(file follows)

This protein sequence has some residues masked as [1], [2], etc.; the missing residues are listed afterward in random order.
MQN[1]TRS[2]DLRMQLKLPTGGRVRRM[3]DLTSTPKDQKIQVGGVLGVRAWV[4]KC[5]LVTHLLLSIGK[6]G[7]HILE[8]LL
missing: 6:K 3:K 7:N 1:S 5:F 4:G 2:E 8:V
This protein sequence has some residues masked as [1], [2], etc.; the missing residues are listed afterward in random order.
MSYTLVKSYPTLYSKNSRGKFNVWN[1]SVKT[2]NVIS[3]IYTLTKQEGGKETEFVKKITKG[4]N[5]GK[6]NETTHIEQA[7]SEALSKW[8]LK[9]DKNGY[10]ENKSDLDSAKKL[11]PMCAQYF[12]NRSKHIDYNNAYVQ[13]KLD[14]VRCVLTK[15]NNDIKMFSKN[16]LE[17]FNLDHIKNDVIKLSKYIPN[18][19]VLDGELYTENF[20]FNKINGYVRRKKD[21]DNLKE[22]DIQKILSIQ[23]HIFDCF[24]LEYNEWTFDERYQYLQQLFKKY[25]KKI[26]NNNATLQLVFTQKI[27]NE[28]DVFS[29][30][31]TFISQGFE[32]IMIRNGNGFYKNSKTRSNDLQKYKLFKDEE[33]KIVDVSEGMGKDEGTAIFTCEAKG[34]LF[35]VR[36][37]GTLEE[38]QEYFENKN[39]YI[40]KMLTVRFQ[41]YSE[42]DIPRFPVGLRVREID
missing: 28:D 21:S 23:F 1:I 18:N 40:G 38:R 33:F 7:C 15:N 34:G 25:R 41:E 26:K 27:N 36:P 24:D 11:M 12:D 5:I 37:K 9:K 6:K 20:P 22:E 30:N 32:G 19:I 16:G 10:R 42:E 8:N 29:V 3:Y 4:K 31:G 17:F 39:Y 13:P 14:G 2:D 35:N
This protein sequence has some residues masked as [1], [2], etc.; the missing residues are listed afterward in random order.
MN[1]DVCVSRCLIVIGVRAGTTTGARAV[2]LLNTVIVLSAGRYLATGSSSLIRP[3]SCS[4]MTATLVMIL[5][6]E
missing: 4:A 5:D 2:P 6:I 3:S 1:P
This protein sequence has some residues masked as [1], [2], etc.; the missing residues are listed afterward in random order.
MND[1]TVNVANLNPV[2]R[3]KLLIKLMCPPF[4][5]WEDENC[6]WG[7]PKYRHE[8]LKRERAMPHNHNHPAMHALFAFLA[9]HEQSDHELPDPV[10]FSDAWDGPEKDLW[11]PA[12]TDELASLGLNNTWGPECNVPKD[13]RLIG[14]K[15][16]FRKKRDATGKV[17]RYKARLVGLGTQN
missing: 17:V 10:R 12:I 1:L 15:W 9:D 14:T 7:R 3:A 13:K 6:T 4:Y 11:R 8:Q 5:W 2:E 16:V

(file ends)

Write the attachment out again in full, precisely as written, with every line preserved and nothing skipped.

This protein sequence has some residues masked as [1], [2], etc.; the missing residues are listed afterward in random order.
MQN[1]TRS[2]DLRMQLKLPTGGRVRRM[3]DLTSTPKDQKIQVGGVLGVRAWV[4]KC[5]LVTHLLLSIGK[6]G[7]HILE[8]LL
missing: 6:K 3:K 7:N 1:S 5:F 4:G 2:E 8:V
This protein sequence has some residues masked as [1], [2], etc.; the missing residues are listed afterward in random order.
MSYTLVKSYPTLYSKNSRGKFNVWN[1]SVKT[2]NVIS[3]IYTLTKQEGGKETEFVKKITKG[4]N[5]GK[6]NETTHIEQA[7]SEALSKW[8]LK[9]DKNGY[10]ENKSDLDSAKKL[11]PMCAQYF[12]NRSKHIDYNNAYVQ[13]KLD[14]VRCVLTK[15]NNDIKMFSKN[16]LE[17]FNLDHIKNDVIKLSKYIPN[18][19]VLDGELYTENF[20]FNKINGYVRRKKD[21]DNLKE[22]DIQKILSIQ[23]HIFDCF[24]LEYNEWTFDERYQYLQQLFKKY[25]KKI[26]NNNATLQLVFTQKI[27]NE[28]DVFS[29][30][31]TFISQGFE[32]IMIRNGNGFYKNSKTRSNDLQKYKLFKDEE[33]KIVDVSEGMGKDEGTAIFTCEAKG[34]LF[35]VR[36][37]GTLEE[38]QEYFENKN[39]YI[40]KMLTVRFQ[41]YSE[42]DIPRFPVGLRVREID
missing: 28:D 21:S 23:F 1:I 18:N 40:G 38:R 33:F 7:C 15:N 34:G 25:R 41:E 26:K 27:N 36:P 24:D 11:M 12:D 5:I 37:K 9:K 6:K 20:P 22:E 30:N 32:G 19:I 16:G 10:R 42:E 8:N 29:V 3:Y 4:K 31:G 17:F 39:Y 13:P 14:G 2:D 35:N
This protein sequence has some residues masked as [1], [2], etc.; the missing residues are listed afterward in random order.
MN[1]DVCVSRCLIVIGVRAGTTTGARAV[2]LLNTVIVLSAGRYLATGSSSLIRP[3]SCS[4]MTATLVMIL[5][6]E
missing: 4:A 5:D 2:P 6:I 3:S 1:P
This protein sequence has some residues masked as [1], [2], etc.; the missing residues are listed afterward in random order.
MND[1]TVNVANLNPV[2]R[3]KLLIKLMCPPF[4][5]WEDENC[6]WG[7]PKYRHE[8]LKRERAMPHNHNHPAMHALFAFLA[9]HEQSDHELPDPV[10]FSDAWDGPEKDLW[11]PA[12]TDELASLGLNNTWGPECNVPKD[13]RLIG[14]K[15][16]FRKKRDATGKV[17]RYKARLVGLGTQN
missing: 17:V 10:R 12:I 1:L 15:W 9:D 14:T 7:R 3:A 13:K 6:T 4:Y 11:R 8:Q 5:W 2:E 16:V